MIFF Review: Sign O’ the Times

Prince’s 1987 concert film gets the 4K digital experience at Melbourne’s iconic Astor Theatre and it’s a thunderous, ebullient, sexy revival. A bombastic, thumping reminder of the immeasurable talent of the Purple One lovingly restored. What a Sign O’ the Times it is.

I, dear reader, am a self confessed, unapologetic, enthusiastically flag waving Prince tragic.  He first wandered into my ear sockets, as I genuinely remember, around 1982 when his anthemic hit 1999 hit the charts. Shortly thereafter came the legendary Purple Rain and this budding 5 year old was hooked. As years became decades, Prince was always there, sometimes front and centre, sometimes in the background, but always present. As I sit here looking at my 141 discography of albums, singles, compilations, remasters and special editions which amount to 1,385 tracks (Yeah, I told you, I’m a fan), this was the first time that I had seen Sign O’ the Times in a cinema – I was chomping at the bit!

Beginning with a staged scene of a girl running away from some unwanted suitors, Prince’s watches from around a corner and then pursues the girl amidst the flashing neon haze of 80s New York club & hotel signs. We dissolve into a concert hall, the screams of thousands of adoring fans cacophonous as the stage, shrouded in haze, begins to thunder with the opening beats of title track Sign O’ The Times.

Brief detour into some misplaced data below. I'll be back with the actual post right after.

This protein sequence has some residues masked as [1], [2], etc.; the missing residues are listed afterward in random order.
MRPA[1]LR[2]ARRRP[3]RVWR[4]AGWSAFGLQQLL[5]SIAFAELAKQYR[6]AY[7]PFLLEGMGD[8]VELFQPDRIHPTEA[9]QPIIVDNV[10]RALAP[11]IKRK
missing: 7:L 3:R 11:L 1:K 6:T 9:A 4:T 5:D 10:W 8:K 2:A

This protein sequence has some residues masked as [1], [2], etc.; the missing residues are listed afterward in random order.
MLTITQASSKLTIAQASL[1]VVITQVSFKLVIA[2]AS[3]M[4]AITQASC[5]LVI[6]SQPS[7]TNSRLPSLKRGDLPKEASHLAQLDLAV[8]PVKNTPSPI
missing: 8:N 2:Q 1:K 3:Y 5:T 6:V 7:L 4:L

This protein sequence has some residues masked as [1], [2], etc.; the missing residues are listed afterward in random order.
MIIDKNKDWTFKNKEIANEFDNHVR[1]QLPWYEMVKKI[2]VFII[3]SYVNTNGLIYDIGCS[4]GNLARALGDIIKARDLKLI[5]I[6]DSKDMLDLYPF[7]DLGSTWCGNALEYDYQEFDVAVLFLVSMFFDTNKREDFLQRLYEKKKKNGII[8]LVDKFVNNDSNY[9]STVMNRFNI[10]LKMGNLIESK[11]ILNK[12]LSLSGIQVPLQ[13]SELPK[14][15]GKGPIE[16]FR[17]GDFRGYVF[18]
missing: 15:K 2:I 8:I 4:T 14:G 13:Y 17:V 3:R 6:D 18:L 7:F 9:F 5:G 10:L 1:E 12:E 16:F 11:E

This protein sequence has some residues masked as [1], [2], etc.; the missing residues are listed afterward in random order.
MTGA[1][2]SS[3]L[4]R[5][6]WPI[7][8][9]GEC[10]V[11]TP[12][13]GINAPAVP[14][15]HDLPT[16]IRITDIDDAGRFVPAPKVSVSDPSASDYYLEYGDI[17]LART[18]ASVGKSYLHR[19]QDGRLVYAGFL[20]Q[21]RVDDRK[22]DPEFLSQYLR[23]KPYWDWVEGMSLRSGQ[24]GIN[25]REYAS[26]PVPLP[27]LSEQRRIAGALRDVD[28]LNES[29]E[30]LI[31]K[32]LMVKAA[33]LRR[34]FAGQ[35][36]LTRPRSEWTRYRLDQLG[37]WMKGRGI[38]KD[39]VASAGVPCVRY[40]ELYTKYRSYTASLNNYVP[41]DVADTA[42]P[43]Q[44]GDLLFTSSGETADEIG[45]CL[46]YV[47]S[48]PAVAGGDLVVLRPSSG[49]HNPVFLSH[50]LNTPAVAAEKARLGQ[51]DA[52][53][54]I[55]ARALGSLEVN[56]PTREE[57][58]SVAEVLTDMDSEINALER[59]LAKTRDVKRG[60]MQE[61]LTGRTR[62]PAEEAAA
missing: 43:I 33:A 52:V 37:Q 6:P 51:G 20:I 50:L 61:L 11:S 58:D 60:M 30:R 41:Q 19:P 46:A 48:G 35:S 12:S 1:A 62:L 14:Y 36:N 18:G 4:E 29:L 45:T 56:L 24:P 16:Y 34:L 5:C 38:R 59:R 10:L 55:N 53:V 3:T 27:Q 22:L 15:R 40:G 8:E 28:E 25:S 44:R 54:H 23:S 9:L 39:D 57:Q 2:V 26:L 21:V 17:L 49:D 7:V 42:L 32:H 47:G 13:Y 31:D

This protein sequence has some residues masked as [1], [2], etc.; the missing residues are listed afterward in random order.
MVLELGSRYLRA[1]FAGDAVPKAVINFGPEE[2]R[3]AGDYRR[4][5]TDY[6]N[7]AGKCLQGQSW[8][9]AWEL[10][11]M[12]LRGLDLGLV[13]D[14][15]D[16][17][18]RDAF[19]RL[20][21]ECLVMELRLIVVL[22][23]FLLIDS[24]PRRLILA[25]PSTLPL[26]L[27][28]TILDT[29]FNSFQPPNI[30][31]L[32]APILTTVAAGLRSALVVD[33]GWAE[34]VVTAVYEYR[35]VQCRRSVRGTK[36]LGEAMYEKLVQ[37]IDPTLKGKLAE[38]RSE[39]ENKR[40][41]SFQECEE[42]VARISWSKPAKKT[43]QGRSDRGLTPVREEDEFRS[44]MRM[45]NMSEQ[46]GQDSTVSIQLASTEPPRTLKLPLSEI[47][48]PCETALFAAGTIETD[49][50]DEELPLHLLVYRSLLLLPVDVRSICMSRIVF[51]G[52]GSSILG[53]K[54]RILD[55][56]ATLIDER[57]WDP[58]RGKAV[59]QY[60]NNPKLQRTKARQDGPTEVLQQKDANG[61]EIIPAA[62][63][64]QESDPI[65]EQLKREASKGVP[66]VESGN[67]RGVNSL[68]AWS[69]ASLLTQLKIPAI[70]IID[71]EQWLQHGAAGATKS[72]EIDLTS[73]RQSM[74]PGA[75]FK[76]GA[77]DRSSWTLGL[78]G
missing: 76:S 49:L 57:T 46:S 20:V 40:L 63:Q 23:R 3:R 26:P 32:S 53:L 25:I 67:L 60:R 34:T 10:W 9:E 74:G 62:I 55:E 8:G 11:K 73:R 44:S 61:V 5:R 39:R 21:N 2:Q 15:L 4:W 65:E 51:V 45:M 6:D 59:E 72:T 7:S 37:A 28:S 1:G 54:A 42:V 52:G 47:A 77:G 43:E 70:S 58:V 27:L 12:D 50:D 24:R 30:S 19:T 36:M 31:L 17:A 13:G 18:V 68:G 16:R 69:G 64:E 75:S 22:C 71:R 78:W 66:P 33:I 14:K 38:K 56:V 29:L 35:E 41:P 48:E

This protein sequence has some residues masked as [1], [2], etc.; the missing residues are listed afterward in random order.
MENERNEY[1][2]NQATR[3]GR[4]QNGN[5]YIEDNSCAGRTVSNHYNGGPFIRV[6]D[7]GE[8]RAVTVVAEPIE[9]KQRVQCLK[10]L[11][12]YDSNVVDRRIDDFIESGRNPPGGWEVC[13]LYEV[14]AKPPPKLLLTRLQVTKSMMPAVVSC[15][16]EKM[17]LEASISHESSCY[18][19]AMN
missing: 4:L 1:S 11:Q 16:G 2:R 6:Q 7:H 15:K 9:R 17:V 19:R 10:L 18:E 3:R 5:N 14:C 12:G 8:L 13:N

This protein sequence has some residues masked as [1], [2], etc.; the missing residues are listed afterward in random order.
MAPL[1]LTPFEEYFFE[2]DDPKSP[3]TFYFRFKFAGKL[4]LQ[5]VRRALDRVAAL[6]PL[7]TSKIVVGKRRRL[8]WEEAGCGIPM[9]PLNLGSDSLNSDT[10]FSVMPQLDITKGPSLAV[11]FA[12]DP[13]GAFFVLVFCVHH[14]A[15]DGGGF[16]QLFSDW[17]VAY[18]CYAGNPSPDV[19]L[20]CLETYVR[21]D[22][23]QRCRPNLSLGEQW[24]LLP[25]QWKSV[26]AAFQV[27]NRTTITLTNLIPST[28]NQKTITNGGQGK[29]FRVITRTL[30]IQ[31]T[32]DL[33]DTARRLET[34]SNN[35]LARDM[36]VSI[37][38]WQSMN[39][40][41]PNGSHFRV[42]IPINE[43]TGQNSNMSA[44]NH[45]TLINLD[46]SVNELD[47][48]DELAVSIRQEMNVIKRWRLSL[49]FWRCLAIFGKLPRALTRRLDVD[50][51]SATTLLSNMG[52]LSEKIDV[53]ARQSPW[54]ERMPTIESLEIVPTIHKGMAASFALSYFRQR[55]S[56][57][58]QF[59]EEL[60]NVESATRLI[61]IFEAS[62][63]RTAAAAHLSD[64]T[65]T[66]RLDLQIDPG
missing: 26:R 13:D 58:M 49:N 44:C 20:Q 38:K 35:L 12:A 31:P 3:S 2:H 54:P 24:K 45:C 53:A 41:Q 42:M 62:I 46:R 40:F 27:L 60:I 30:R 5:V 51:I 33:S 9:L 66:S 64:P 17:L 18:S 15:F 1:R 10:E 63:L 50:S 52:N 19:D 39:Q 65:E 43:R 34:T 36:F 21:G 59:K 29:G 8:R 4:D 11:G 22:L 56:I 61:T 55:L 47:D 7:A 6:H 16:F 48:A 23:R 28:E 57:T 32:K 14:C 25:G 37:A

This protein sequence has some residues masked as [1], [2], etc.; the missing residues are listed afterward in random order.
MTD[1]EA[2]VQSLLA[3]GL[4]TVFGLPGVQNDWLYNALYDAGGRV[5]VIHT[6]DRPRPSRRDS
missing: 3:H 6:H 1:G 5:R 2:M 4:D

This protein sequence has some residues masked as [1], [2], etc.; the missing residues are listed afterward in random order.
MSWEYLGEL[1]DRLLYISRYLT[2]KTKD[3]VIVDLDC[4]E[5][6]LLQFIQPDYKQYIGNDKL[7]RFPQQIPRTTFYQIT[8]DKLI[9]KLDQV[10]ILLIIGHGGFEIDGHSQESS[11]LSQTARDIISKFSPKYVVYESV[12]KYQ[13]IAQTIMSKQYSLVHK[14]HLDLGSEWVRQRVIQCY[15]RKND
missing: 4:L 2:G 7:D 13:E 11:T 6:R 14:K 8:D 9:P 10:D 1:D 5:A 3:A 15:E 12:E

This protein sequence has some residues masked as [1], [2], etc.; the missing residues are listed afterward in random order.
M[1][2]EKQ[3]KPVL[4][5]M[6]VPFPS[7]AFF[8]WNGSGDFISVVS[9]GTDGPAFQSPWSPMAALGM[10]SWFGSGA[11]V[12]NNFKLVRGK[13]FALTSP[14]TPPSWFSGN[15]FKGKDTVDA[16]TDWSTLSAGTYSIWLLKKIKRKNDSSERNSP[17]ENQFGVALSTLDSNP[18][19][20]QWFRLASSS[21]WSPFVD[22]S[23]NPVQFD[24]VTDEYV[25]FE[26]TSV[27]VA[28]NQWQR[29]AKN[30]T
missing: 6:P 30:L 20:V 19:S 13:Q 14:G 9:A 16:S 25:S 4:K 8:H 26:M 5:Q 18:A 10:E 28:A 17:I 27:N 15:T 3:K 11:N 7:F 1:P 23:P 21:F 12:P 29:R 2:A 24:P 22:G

A fusion of pure concert film and dalliances with opaque narrative, Sign O’ the Times showcases the huge jazz/funk roots in his music whilst ne’er stopping the evolution of his straight up pop sensibilities. From the thumping Play in the Sunshine, Housequake, Hot Thing, It’s Gonna Be a Beautiful Night, The Cross, U Got The Look, to the fave If I Was Your Girlfriend, and I Could Never Take The Place of Your Man – this is a high energy, sexually charged, foot stomping good time.

On it’s visceral edge, Prince is one helluva showman and, if you take into consideration the time and place of this, he deconstructed masculinity, turned materialism into sexual currency and delivered some of the most incredible wardrobe a performer wore.

Added to that, Sign O’ the Times works as a showreel of his collaborators, Sheila E. on the drums, and Cat on the backing vocals get special focus, but this is a hugely big band experience, frequently engaging the audience with nods to gospel and choir.

If you’re going in expecting a rehash of Purple Rain, you’ll be sorely disappointed. This is not a greatest hits show, there’s only one small refrain for his staple hit Little Red Corvette, the rest of the content is all from Sign O’ the Times.

Sign O’ the Times is a cracking concert film experience, a time capsule of 1987’s style & sass, and a wild showcase of the creativity and musicianship of Prince. This ain’t just for the fans, this is for everyone who has an interest in the evolution of pop music through the years and want to see the unstoppable force that Prince was.